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Blind Pilot at the Biltmore Cabaret

Israel Nebeker with Blind Pilot photo

Israel Nebeker with Blind Pilot at the Biltmore Cabaret, Vancouver, Dec 3 2009. Jessica Bardosh photo

Review and photos - Blind Pilot with Laura Veirs at the Biltmore Cabaret, Dec 3 2009

– review by Ria Nevada/photos by Jessica Bardosh

As Blind Pilot hit the stage of the Biltmore Cabaret, I felt the uncanny experience of being nine years old again at my sister’s middle school recital.

Between horrible renditions of “On My Own” and “Fur Elise”, there would always be that one kid who seemed to come out of the woodwork and put everyone to shame. It was always the shy kid with the shoulders hunched over, standing on their tiptoes while flashing a nervous smile to their parents as they wave maniacally back with their handheld cameras.

When Blind Pilot began playing – following a set by Portland singer/songwriter Laura Veirs – I once again felt the awe and excitement of discovering pure talent in the most unassuming package. The band’s disposition is perfectly mirrored by their music, both being humble, unified, and incredibly endearing.

From start to finish, the Portland band played folk-pop melodic and affectionate enough to warm the most cynical heart. The harmonies of frontman Israel Nebeker, upright bassist Luke Ydstie and multi-instrumentalist Kati Claborn were absolutely flawless, and had an apparent calming effect on their audience. And with Ryan Dubrowski, Ian Krist and Dave Jorgensen on drums, vibraphone, and trumpet and harmonium, respectively, the results are distinct and whimsical, yet pacifying.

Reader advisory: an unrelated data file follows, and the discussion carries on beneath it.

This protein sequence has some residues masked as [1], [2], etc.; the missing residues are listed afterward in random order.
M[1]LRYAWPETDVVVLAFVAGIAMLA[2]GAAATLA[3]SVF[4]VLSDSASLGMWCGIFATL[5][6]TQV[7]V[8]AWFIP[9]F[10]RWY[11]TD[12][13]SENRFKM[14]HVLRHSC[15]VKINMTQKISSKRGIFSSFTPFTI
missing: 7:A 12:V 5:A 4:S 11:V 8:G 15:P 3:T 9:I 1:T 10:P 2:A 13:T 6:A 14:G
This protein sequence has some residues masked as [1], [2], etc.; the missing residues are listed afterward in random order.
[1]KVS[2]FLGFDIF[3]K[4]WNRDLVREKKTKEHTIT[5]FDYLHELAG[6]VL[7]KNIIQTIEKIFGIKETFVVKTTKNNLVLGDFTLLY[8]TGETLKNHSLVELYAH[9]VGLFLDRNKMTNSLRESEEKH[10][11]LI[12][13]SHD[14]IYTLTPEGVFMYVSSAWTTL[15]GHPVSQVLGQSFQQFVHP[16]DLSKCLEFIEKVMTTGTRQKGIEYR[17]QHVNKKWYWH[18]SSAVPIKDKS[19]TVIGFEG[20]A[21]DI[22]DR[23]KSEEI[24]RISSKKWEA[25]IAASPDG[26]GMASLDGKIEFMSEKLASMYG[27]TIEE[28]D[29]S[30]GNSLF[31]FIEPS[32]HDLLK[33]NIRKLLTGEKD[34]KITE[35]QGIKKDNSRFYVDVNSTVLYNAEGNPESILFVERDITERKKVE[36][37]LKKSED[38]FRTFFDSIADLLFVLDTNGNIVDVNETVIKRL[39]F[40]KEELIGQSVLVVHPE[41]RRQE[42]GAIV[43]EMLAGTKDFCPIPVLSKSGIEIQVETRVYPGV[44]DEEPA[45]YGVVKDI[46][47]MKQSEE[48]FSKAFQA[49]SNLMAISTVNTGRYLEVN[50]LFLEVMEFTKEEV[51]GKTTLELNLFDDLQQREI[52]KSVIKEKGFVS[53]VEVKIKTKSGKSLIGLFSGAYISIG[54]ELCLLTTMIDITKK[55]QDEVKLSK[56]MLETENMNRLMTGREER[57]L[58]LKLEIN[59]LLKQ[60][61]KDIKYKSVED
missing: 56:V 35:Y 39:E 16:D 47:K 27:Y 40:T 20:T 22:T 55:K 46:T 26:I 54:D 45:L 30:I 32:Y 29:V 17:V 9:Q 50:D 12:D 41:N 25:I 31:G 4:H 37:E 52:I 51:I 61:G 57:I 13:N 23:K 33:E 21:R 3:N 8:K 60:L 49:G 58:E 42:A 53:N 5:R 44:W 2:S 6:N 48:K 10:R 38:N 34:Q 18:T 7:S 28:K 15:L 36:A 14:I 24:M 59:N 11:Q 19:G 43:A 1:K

Kati Claborne with Blind Pilot photo

Kati Claborne with Blind Pilot at the Biltmore Cabaret, Vancouver, Dec 3 2009. Jessica Bardosh photo

Standout crowd-pleasers included “I Buried a Bone” and “Story I Heard”, both on Blind Pilot’s first and, so far, only record 3 Rounds and a Sound. As Nebeker stumbles through the lyrics of a couple of his songs, the crowd is won over by his charm as he confesses, “You guys seem to have a special effect on me.” Judging from the constant swaying and head bopping in the audience, I would say that the feeling was probably mutual.

The Portland six-piece topped off the evening with a cover of MGMT’s “Enjoy Yourself” in an effort to oblige one of their fans who had canceled her trip to Hawaii in order to see this show. And once again, a most unexpected yet welcome move proved Blind Pilot’s adaptability.

Earlier in the year, the group had supported the Decemberists on their North American tour. Before that, Nebeker and Dubrowski toured on their bicycles before extending their musical family. Whether busking on street corners or headlining tours, Blind Pilot can command any stage with their solid and comforting sound.

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